25 easy to make or do sensory activities for you and your autistic preschool child

25 easy to make or do sensory activities for you and your autistic preschool child

The school holidays are long, and parents often struggle to keep young children with autism occupied.    We recommend that you pre-prepare at least 25 fun sensory activities that you can rotate over the upcoming festive season.  Engaging in sensory activities can be incredibly beneficial for all autistic preschoolers.

Here are 20 easy-to-make or do sensory activities for you and your autistic preschool child:

  1. Sensory Bins: Create themed sensory bins with materials like rice, beans, sand, or water beads for tactile exploration. You can also make jelly sensory bowls or gloop-bowels.
  2. Homemade Playdough: Make homemade playdough with different textures using ingredients like rice flour, cornstarch, and sand.
  3. Sensory wall: You can attach a wide variety of textured materials like fur, fake grass, plastic bubble wrap, twigs, and sticks to a wall that you child can play with
  4. Bubble wrap project: Use plastic bubble wrap to make textured art projects.
  5. Bubble wrap popping: let your child pop the bubble wrap one by one.
  6. Kinect sand: You can either make your own from a recipe on the internet or you can buy Kinect sand for your child to play with
  7. Garden Scavenger Hunts: talk about a walk-in nature to explore different textures, smells, and sights outdoors.
  8. You can take coloured plastic container lids or bottles or make goggles with cellophane and toilet roll inners – let your child look through them, so to see different colours in the garden.
  9. Rake up leaves and throw them in the air whilst your child is lying watching them or spinning in circles.
  10. Lie under a tree and at home the leaves move and dance in the wind.
  11. Sensory Walk: Set up a sensory walk with different textures underfoot, such as grass, sandpaper, or bubble wrap.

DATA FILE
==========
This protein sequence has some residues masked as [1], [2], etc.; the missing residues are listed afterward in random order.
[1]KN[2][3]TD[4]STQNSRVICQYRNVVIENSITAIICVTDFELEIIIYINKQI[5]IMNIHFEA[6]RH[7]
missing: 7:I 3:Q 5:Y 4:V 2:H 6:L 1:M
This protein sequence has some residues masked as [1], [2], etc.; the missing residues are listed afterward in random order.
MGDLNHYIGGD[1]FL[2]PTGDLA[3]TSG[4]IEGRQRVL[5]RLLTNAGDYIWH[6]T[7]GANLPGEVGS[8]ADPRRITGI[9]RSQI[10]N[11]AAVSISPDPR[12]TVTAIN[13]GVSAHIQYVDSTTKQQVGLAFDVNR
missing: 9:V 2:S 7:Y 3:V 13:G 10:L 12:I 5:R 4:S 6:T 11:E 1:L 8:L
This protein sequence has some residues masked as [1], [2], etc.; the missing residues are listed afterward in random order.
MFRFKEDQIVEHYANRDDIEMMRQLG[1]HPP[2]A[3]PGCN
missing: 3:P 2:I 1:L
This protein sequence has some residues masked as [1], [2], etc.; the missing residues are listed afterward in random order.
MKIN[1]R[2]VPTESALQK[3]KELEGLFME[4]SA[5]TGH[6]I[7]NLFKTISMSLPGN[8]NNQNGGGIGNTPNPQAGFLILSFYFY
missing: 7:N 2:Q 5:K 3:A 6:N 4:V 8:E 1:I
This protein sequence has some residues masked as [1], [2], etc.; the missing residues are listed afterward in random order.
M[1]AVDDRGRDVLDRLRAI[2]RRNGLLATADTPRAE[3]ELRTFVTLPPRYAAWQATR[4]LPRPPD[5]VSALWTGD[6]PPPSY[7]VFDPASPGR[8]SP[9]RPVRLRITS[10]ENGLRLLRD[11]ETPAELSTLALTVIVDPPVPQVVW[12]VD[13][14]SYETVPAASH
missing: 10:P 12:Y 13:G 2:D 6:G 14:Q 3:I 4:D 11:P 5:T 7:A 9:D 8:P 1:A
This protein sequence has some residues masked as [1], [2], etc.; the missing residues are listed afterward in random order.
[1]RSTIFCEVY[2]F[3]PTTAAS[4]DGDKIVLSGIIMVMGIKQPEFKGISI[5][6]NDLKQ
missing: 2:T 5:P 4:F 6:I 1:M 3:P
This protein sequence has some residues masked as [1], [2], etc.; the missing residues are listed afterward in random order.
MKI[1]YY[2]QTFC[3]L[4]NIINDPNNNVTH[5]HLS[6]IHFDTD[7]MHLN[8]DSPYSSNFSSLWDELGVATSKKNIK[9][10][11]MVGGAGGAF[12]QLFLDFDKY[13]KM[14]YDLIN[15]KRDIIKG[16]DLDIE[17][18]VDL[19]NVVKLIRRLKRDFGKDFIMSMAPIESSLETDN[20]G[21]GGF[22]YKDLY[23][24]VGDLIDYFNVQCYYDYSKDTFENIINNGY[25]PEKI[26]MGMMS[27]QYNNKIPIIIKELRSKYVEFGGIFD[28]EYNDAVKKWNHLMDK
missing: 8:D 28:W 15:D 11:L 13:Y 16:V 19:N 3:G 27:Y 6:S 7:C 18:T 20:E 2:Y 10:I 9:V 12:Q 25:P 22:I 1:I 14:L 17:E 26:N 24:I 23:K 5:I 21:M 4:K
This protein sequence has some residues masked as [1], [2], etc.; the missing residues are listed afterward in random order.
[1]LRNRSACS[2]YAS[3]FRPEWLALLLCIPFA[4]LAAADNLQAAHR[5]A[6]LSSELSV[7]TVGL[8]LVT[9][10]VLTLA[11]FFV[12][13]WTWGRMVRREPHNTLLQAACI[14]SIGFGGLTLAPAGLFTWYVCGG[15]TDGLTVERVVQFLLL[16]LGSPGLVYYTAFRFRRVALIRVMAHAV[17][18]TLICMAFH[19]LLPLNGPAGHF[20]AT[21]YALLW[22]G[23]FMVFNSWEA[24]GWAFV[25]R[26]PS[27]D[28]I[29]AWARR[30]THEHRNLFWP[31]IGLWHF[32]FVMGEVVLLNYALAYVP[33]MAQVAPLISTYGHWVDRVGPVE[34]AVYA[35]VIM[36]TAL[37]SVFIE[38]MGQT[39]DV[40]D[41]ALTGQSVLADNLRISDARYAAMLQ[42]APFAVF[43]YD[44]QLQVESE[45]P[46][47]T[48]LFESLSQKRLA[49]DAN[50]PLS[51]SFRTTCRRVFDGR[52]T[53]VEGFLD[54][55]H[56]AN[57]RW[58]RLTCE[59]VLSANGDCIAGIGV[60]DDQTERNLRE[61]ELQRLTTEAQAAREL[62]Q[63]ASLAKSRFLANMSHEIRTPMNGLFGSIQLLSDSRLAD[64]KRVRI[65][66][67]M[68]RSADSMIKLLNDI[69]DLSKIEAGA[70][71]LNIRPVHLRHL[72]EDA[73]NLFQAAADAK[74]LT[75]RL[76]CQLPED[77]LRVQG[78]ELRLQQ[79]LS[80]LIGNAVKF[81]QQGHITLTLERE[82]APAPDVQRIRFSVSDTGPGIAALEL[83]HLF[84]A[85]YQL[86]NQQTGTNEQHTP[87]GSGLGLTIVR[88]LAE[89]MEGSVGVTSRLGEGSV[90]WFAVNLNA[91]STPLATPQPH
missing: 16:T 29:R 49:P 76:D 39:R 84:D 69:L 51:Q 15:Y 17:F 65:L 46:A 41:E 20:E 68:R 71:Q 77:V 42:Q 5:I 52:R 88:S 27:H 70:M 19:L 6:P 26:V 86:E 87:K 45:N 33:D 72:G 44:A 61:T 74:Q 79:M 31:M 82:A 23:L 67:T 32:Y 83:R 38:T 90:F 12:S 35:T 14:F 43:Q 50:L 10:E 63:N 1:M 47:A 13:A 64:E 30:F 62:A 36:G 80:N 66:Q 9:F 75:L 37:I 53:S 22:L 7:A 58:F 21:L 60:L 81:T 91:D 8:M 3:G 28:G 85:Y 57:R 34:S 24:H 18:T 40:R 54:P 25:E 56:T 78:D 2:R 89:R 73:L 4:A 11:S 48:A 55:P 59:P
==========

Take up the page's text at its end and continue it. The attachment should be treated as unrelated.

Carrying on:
12. Sensory Bottles: Create sensory bottles with gloop, glitter, beads, or rice to provide visual and auditory stimulation.
  13. Experiment with scented playdough, scented markers, or scented stickers to engage the sense of smell.
  14. Music and Movement activities can be very sensory for your child. Play music and encourage dancing or moving to the beat, which can be both auditory and tactile.
  15. Arrange various water play activities in the garden – even just watering the flowers will work perfectly fine.
  16. Running through sprinklers in the backyard.
  17. Bake mud pies or create other messy play art activities where you allow your child to explore messy art activities with finger painting, shaving cream, or pudding, mud, or clay.
  18. Baking can be very sensory as it involves the child using their hands to mix or knead dough.
  19. Balloon Play: Inflate balloons and engage in activities like balloon volleyball or sensory exploration by rubbing them for static electricity.
  20. Bean or rice nature sensory bin / Tupperware container filled with natural materials like pinecones, leaves, and rocks. You can add a few affinities-based toy figurines into the mix as well.
  21. Play tasting games and help your child learn different flavors like sweet, savory, or spicy. If you want to turn this sensory activity into an ever-bigger learning experience, ask your child to show you on a picture how the taste makes them feel (or for verbal children ask the child to describe if the taste makes them feel happy or sad).
  22. Play games like bean bag toss or sensory hide-and-seek with bean bags.
  23. You can easily make a few DIY Sensory Boards with textured materials like sandpaper, Velcro, and fabric swatches that your child can sit and play with.
  24. For younger children invest in a few sensory story books. You can also incorporate sensory elements into storytelling by using props, scents, and textures to enhance the narrative if the child is a bit older.
  25. Shaving cream painting or drawing – all you need is some of Dad’s shaving cream (moisturizer also works) a smooth non-porous surface and tiny hands.

Remember that all sensory-based activities should be enjoyable and that they should not in any way be overwhelming for the child, so be sure to provide a calm and safe environment for exploration and play.

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Ilse Kilian-Ross
ilse@amazingk.co.za

Ilse Kilian-Ross is the owner of Amazing K, a registered ECD and Partial Care Facility in Johannesburg. Amazing K is a private adhd school, autism school and therapy centre for children from age 2 - 6 years where learners receive the best of both the schooling and therapy world. The autism school offers Individualized Education Programs, Speech- and Augmentive Alternative Communication (AAC) therapy as well as a full and adapted Academic Curriculum.